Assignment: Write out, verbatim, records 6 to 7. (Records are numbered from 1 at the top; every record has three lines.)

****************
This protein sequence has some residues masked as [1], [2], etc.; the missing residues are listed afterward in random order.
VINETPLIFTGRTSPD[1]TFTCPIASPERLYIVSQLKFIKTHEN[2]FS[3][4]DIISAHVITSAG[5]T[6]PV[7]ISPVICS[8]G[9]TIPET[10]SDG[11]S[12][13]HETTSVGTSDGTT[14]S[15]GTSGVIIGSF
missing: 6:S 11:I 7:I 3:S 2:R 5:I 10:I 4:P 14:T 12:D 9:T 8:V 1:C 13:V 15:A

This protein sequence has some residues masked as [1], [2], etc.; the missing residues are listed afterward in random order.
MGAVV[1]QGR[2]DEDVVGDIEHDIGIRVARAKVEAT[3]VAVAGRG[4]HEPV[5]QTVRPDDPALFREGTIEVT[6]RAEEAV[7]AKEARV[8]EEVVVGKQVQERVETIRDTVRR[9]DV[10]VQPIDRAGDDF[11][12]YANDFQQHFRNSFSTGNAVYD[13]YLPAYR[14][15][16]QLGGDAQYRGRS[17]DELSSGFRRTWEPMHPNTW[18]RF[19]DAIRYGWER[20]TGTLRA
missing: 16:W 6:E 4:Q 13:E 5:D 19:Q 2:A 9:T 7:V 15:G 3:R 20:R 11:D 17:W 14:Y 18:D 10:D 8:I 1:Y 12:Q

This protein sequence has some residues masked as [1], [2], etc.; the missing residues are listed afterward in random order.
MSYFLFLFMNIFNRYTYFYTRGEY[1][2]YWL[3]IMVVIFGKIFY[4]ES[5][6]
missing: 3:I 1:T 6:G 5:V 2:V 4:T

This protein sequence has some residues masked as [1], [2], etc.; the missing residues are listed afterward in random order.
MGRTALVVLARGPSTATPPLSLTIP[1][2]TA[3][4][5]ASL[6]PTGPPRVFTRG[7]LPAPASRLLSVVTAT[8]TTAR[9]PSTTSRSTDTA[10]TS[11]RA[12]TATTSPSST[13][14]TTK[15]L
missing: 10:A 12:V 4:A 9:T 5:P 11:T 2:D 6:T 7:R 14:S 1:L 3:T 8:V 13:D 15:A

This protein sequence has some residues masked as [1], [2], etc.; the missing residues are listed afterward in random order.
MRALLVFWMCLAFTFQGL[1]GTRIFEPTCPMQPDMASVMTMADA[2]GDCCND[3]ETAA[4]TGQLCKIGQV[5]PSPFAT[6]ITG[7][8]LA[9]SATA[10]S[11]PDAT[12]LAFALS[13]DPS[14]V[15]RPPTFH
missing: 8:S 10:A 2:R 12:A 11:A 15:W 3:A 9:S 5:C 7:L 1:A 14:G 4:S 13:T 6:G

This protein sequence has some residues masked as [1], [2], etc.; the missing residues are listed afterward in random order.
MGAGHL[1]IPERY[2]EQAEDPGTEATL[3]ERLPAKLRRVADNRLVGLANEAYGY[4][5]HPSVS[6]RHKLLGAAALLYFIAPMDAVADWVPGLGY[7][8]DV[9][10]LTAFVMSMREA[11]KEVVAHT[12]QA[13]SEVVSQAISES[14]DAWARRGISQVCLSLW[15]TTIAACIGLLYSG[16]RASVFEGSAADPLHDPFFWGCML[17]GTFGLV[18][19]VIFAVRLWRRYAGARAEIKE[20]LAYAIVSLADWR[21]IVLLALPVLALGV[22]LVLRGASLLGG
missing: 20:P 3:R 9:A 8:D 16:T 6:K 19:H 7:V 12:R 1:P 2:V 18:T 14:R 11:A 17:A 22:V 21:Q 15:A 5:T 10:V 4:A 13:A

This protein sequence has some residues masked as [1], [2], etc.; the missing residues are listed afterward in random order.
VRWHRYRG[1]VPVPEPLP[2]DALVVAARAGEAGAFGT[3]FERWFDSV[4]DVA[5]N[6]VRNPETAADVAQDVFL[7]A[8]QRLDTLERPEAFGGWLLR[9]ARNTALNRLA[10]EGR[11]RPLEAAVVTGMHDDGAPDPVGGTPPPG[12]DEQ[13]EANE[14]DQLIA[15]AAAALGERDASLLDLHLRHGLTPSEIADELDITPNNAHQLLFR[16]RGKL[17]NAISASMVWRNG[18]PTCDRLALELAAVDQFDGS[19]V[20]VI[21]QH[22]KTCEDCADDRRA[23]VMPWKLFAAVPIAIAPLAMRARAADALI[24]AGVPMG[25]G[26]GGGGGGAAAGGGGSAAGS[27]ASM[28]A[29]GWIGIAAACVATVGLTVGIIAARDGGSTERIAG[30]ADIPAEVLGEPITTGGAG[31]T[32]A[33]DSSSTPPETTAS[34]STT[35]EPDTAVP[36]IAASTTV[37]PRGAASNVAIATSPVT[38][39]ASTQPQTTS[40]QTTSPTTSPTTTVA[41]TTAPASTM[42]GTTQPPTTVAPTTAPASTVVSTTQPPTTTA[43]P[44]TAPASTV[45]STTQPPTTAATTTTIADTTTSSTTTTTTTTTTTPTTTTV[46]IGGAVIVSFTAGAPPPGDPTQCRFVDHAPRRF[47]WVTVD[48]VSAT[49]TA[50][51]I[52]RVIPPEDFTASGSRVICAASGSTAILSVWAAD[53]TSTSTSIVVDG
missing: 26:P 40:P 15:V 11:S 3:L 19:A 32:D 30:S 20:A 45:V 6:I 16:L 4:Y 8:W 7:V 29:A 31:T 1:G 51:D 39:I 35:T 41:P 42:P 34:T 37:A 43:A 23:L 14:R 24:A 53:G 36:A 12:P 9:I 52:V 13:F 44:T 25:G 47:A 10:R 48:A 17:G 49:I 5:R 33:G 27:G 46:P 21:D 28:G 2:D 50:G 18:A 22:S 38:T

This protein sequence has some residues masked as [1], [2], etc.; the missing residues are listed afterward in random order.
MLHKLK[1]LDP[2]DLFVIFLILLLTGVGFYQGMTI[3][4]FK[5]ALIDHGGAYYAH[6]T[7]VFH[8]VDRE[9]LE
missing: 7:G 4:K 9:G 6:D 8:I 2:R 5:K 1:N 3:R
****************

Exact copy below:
This protein sequence has some residues masked as [1], [2], etc.; the missing residues are listed afterward in random order.
MGAGHL[1]IPERY[2]EQAEDPGTEATL[3]ERLPAKLRRVADNRLVGLANEAYGY[4][5]HPSVS[6]RHKLLGAAALLYFIAPMDAVADWVPGLGY[7][8]DV[9][10]LTAFVMSMREA[11]KEVVAHT[12]QA[13]SEVVSQAISES[14]DAWARRGISQVCLSLW[15]TTIAACIGLLYSG[16]RASVFEGSAADPLHDPFFWGCML[17]GTFGLV[18][19]VIFAVRLWRRYAGARAEIKE[20]LAYAIVSLADWR[21]IVLLALPVLALGV[22]LVLRGASLLGG
missing: 20:P 3:R 9:A 8:D 16:T 6:K 19:H 7:V 12:R 1:P 2:V 18:T 14:R 11:A 17:A 22:V 21:Q 15:A 5:T 10:V 4:A 13:A

This protein sequence has some residues masked as [1], [2], etc.; the missing residues are listed afterward in random order.
VRWHRYRG[1]VPVPEPLP[2]DALVVAARAGEAGAFGT[3]FERWFDSV[4]DVA[5]N[6]VRNPETAADVAQDVFL[7]A[8]QRLDTLERPEAFGGWLLR[9]ARNTALNRLA[10]EGR[11]RPLEAAVVTGMHDDGAPDPVGGTPPPG[12]DEQ[13]EANE[14]DQLIA[15]AAAALGERDASLLDLHLRHGLTPSEIADELDITPNNAHQLLFR[16]RGKL[17]NAISASMVWRNG[18]PTCDRLALELAAVDQFDGS[19]V[20]VI[21]QH[22]KTCEDCADDRRA[23]VMPWKLFAAVPIAIAPLAMRARAADALI[24]AGVPMG[25]G[26]GGGGGGAAAGGGGSAAGS[27]ASM[28]A[29]GWIGIAAACVATVGLTVGIIAARDGGSTERIAG[30]ADIPAEVLGEPITTGGAG[31]T[32]A[33]DSSSTPPETTAS[34]STT[35]EPDTAVP[36]IAASTTV[37]PRGAASNVAIATSPVT[38][39]ASTQPQTTS[40]QTTSPTTSPTTTVA[41]TTAPASTM[42]GTTQPPTTVAPTTAPASTVVSTTQPPTTTA[43]P[44]TAPASTV[45]STTQPPTTAATTTTIADTTTSSTTTTTTTTTTTPTTTTV[46]IGGAVIVSFTAGAPPPGDPTQCRFVDHAPRRF[47]WVTVD[48]VSAT[49]TA[50][51]I[52]RVIPPEDFTASGSRVICAASGSTAILSVWAAD[53]TSTSTSIVVDG
missing: 26:P 40:P 15:V 11:S 3:L 19:A 32:D 30:S 20:A 45:V 6:I 16:L 4:Y 8:W 7:V 29:A 31:T 1:G 51:D 39:I 35:T 41:P 42:P 34:T 37:A 43:A 23:L 14:R 24:A 53:G 36:A 12:P 9:I 52:V 13:F 44:T 25:G 47:A 10:R 48:A 17:G 49:I 5:R 33:G 27:G 46:P 21:D 28:G 2:D 50:G 18:A 22:S 38:T